Tony Cote

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Tony Cote (born Antoine Cote; 1935–July 31, 2019) was the first elected Chief of the Cote First Nations and creator of the Saskatchewan First Nations Summer and Winter Games. Born on the Cote Reserve in Kamsack, Saskatchewan, Cote was known for his philanthropy for First Nations people in Saskatchewan and Alberta. Cote also served as a bombardier with the 81st Field Regiment in the Royal Canadian Artillery from 1952 to 1958.

Personal life[edit]

Born on the Cote Reserve in Kamsack, Saskatchewan in 1935, Cote was the youngest child of Frank and Ellen Cote and great-grandson of Chief Gabriel Cote, a spokesman for the Saulteaux communities during the signing of Treaty 4.[1] After enduring the residential school system in Saskatchewan - having attended St. Phillips Residential School - Cote joined the Canadian Army in 1952 at the age of 17. In 1953 Cote married his wife, Sadie Friday, and they went on to parent seven children together.[2] Cote spent nearly six years as a bombardier in the 81st Field Regiment of the Royal Canadian Artillery, served 14 months fighting in the Korean War, and was released from service in 1958 with a UN Korea Special Services Medal.[3]

Cote died on July 31, 2019 at the age of 84.[1]

Political career[edit]

Between 1967 and 1995, Cote held a number of positions within Alberta and Saskatchewan politics. Cote served as welfare administrator and recreation director of the Cote First Nations until 1970, when he was then elected chief of Cote First Nations reserve.[2] From 1969 until 1980, Cote was appointed as education community development officer, recreation director, and executive treasurer of finance for the Federation of Saskatchewan Indians (now known as the Federation of Saskatchewan Indian Nations).[2] Cote also served as a political advisor for the Federation of Saskatchewan Indian Nations for 17 years between 1978 and 1995. From 1990 to 1995, Cote acted as executive director of the Saskatchewan Indian Housing Commission.[2] Additionally, Cote held positions as special advisor to the regional director of the Canada Employment and Immigration Commission with the federal government, executive director for NOR-SASK Native Outreach Inc., and served twice as chief of the Yorkton Tribal Council - from 1973 to 1976 and 1995 to 2000.[2] In 2001 and 2002, Cote held the position of Coordinator Officer for the Saskatchewan First Nations Veterans Association, where he pushed for the recognition of benefits owed to First Nations soldiers - ultimately leading to benefit packages being awarded to Saskatchewan First Nations veterans.[2]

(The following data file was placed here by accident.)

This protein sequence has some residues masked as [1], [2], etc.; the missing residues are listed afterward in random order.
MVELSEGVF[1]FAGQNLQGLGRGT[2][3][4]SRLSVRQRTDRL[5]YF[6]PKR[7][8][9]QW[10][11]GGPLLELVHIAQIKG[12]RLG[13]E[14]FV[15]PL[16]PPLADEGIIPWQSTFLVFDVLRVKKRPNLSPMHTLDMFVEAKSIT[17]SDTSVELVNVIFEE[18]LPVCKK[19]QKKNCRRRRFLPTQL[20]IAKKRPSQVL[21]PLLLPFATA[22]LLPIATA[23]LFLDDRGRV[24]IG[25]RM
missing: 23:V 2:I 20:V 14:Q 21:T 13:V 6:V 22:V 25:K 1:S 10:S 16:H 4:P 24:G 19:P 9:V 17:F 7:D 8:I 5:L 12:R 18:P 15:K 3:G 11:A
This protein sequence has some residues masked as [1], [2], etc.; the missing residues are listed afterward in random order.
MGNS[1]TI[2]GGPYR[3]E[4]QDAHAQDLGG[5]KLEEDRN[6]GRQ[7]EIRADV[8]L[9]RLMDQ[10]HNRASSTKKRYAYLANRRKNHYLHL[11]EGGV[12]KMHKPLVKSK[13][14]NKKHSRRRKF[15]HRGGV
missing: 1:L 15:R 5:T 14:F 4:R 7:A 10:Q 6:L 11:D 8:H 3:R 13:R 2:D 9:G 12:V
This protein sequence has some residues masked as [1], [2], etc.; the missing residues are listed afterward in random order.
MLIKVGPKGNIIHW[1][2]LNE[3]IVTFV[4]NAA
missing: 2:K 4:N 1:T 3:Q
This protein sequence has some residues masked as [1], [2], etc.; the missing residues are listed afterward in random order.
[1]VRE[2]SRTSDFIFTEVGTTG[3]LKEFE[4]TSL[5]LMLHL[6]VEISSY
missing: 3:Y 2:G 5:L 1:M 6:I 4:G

In addition to Cote's political career, he was known for his contributions to First Nations sport in Saskatchewan and Alberta and his philanthropizing work for First Nations people and communities. Cote spearheaded a number of housing improvement and employment projects in First Nations communities and co-founded the First Nations University of Canada, where he worked until 2015.[2]